A job is about so much more than the pay - it’s the friends you make too
PUBLISHED: 06:07 23 February 2018
Supplied by Liam Heitman-Rice via Trevor Heaton
Get a job, they say. Get some experience, it’ll look good on your CV. Earn your own money, be independent – fantastic.
Of course, this is news to no-one - the benefits of part-time work have surely become gospel by now.
But there are other aspects of the workaday world which don’t get as much attention, chief among which being the friendships you build with your colleagues.
Having a job can easily become something of a hobby when working alongside people who make it so fun and enjoyable, those who have your back and support you in times of stress or sickness.
Trust me, it is always appreciated to have some solidarity from workmates when you’re hungover.
I have been working since the age of 11, from paperboy to barman, checkout operative to dish-washer and housekeeper, from weed-puller to door-to-door salesman, to waiter to writer and market-stall worker.
I’d say the jobs I am best suited to were within hospitality, as they don’t require much technical ability. So long as you smile, say hi, open conversation and keep it flowing – and make sure the customer gets what they ordered – all is well in the world.
At the moment I work in a restaurant in St Benedicts Street, which is fascinating as all restaurants are.
As I usually steal what’s around me for my stories, there is no shortage of characters and conversation to pluck out of the air and slap into a notebook.
Restaurants tend to represent an intriguing microcosm of the city within which they are situated, with all of its eclectic characters and costumes.
A restaurant is a small, unscripted theatre, splashed with prosecco and perfume. Add in the staff food – which is always excellent, as I work in a Turkish restaurant – and the occasional staff party – which is also always excellent – and there is a lot to be said of the benefits of holding a job in hospitality.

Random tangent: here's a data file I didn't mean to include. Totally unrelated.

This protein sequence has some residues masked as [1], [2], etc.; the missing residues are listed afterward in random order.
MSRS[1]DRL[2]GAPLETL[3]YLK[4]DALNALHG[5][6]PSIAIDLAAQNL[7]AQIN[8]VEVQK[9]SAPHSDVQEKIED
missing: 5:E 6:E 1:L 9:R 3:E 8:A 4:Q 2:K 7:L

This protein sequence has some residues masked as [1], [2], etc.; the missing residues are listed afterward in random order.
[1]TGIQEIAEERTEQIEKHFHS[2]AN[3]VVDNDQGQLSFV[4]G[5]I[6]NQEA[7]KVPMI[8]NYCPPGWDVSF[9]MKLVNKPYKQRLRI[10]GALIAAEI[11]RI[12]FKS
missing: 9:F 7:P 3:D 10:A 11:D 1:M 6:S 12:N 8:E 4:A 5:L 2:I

Outside of my university circle, I love to meet new people. My place of work has a terrific, dynamic energy that results in much hilarious chat and in-jokes.
One of my workmates is Isaac Wright, 17, an acting diploma student, who says having a part-time job has “allowed me to gain knowledge in so many different areas and fields. From one tiny thing, it can lead to so many possibilities”.
Regarding the transferable skills one acquires from part-time employment, Isaac believes “having a part-time job is really valuable to me, not only because it has opened up so many future pathways but because it has allowed me to meet lots and lots of different, new people with whom I have shared, and will continue to share, new experiences. And I love the fact that work colleagues can become family so quickly”.
Meanwhile, Ellie Reeves, 20, found it difficult to set off from the starting line of her job.
“For the duration of my A-levels I worked as a waitress for Café Rouge,” she said.
“It was my first ‘real’ job and, to be honest, at first I didn’t enjoy the experience. I felt so out of place compared to studying in sixth form, where I knew my college like the back of my hand. But the feeling of insecurity didn’t last long.”
Like Isaac, Ellie felt that “everything inevitably became a team effort, and collective responsibility. The faster I learned, and the fewer mistakes I made, the better for everyone - and so the team I worked with were always willing to help me out. This played a massive role in my personal growth over the next two years.
“The main benefit of working part-time at that age was the new level of independence, both from the money and the skillset gained.
“I knew how to do things that would get me work whenever I needed it, and made the concept of stepping out on my own – at university or afterwards – far less daunting.”
Holding a job is worth so much more than just the paypack you get at the end of the month. It is an opportunity to learn invaluable social skills, meet terrific new people and forge incredible friendships.